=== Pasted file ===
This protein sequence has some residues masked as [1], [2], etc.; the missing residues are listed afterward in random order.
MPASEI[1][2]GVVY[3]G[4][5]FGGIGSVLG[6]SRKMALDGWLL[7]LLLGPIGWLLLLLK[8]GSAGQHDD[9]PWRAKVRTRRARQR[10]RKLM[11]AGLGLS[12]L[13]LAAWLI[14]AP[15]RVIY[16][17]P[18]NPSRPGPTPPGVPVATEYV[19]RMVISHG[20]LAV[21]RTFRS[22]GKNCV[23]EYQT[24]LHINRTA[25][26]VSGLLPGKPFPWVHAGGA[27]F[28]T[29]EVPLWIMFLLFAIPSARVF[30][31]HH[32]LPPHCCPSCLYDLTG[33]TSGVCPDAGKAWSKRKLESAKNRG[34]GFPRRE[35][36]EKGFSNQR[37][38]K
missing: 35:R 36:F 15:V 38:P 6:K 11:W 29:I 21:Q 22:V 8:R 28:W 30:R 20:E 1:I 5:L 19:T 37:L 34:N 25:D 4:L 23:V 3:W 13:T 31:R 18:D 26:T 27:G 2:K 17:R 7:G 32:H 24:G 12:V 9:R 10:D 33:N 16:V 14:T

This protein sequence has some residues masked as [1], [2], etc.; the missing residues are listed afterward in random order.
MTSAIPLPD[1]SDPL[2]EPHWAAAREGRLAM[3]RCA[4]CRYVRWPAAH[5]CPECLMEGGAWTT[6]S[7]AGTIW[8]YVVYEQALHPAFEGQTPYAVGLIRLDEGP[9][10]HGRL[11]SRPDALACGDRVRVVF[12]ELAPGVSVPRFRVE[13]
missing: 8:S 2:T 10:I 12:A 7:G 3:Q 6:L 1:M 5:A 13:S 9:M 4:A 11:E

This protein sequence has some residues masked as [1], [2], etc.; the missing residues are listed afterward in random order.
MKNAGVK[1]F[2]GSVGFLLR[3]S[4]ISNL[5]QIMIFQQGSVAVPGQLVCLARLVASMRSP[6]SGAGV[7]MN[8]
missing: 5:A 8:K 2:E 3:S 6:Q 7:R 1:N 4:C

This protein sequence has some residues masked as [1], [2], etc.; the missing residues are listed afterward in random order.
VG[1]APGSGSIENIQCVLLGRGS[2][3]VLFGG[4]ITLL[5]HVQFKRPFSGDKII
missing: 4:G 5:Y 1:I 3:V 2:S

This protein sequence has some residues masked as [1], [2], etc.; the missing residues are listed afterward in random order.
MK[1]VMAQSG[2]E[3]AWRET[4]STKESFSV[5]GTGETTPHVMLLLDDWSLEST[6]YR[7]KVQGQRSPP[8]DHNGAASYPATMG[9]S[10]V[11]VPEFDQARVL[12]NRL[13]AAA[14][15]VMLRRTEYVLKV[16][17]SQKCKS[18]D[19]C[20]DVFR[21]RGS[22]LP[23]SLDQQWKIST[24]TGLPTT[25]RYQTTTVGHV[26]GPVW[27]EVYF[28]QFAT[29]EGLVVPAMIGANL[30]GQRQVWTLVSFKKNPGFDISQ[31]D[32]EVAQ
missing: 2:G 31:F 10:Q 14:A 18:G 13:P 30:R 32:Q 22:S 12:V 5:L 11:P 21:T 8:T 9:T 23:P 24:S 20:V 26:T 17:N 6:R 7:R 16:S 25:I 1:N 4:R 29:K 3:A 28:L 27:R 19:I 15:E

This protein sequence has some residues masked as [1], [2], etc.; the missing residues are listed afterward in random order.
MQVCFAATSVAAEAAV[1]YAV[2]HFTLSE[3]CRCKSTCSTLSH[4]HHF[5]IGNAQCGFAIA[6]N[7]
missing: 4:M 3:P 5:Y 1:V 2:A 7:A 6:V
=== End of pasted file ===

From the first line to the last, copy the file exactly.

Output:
This protein sequence has some residues masked as [1], [2], etc.; the missing residues are listed afterward in random order.
MPASEI[1][2]GVVY[3]G[4][5]FGGIGSVLG[6]SRKMALDGWLL[7]LLLGPIGWLLLLLK[8]GSAGQHDD[9]PWRAKVRTRRARQR[10]RKLM[11]AGLGLS[12]L[13]LAAWLI[14]AP[15]RVIY[16][17]P[18]NPSRPGPTPPGVPVATEYV[19]RMVISHG[20]LAV[21]RTFRS[22]GKNCV[23]EYQT[24]LHINRTA[25][26]VSGLLPGKPFPWVHAGGA[27]F[28]T[29]EVPLWIMFLLFAIPSARVF[30][31]HH[32]LPPHCCPSCLYDLTG[33]TSGVCPDAGKAWSKRKLESAKNRG[34]GFPRRE[35][36]EKGFSNQR[37][38]K
missing: 35:R 36:F 15:V 38:P 6:K 11:W 29:I 21:Q 22:V 8:R 28:W 30:R 20:E 1:I 5:L 19:T 37:L 34:N 25:D 4:L 23:V 3:W 13:T 31:R 18:D 26:T 27:G 2:K 17:R 7:G 32:H 24:G 12:V 9:R 10:D 33:N 16:V 14:T

This protein sequence has some residues masked as [1], [2], etc.; the missing residues are listed afterward in random order.
MTSAIPLPD[1]SDPL[2]EPHWAAAREGRLAM[3]RCA[4]CRYVRWPAAH[5]CPECLMEGGAWTT[6]S[7]AGTIW[8]YVVYEQALHPAFEGQTPYAVGLIRLDEGP[9][10]HGRL[11]SRPDALACGDRVRVVF[12]ELAPGVSVPRFRVE[13]
missing: 8:S 2:T 10:I 12:A 7:G 3:Q 6:L 1:M 5:A 13:S 9:M 4:A 11:E

This protein sequence has some residues masked as [1], [2], etc.; the missing residues are listed afterward in random order.
MKNAGVK[1]F[2]GSVGFLLR[3]S[4]ISNL[5]QIMIFQQGSVAVPGQLVCLARLVASMRSP[6]SGAGV[7]MN[8]
missing: 5:A 8:K 2:E 3:S 6:Q 7:R 1:N 4:C

This protein sequence has some residues masked as [1], [2], etc.; the missing residues are listed afterward in random order.
VG[1]APGSGSIENIQCVLLGRGS[2][3]VLFGG[4]ITLL[5]HVQFKRPFSGDKII
missing: 4:G 5:Y 1:I 3:V 2:S

This protein sequence has some residues masked as [1], [2], etc.; the missing residues are listed afterward in random order.
MK[1]VMAQSG[2]E[3]AWRET[4]STKESFSV[5]GTGETTPHVMLLLDDWSLEST[6]YR[7]KVQGQRSPP[8]DHNGAASYPATMG[9]S[10]V[11]VPEFDQARVL[12]NRL[13]AAA[14][15]VMLRRTEYVLKV[16][17]SQKCKS[18]D[19]C[20]DVFR[21]RGS[22]LP[23]SLDQQWKIST[24]TGLPTT[25]RYQTTTVGHV[26]GPVW[27]EVYF[28]QFAT[29]EGLVVPAMIGANL[30]GQRQVWTLVSFKKNPGFDISQ[31]D[32]EVAQ
missing: 2:G 31:F 10:Q 14:A 18:G 13:P 30:R 32:Q 22:S 12:V 5:L 11:P 21:T 8:T 9:T 23:P 24:S 20:V 26:T 17:N 6:R 7:R 16:S 25:I 1:N 4:R 29:K 3:A 28:L 27:R 19:I 15:E

This protein sequence has some residues masked as [1], [2], etc.; the missing residues are listed afterward in random order.
MQVCFAATSVAAEAAV[1]YAV[2]HFTLSE[3]CRCKSTCSTLSH[4]HHF[5]IGNAQCGFAIA[6]N[7]
missing: 4:M 3:P 5:Y 1:V 2:A 7:A 6:V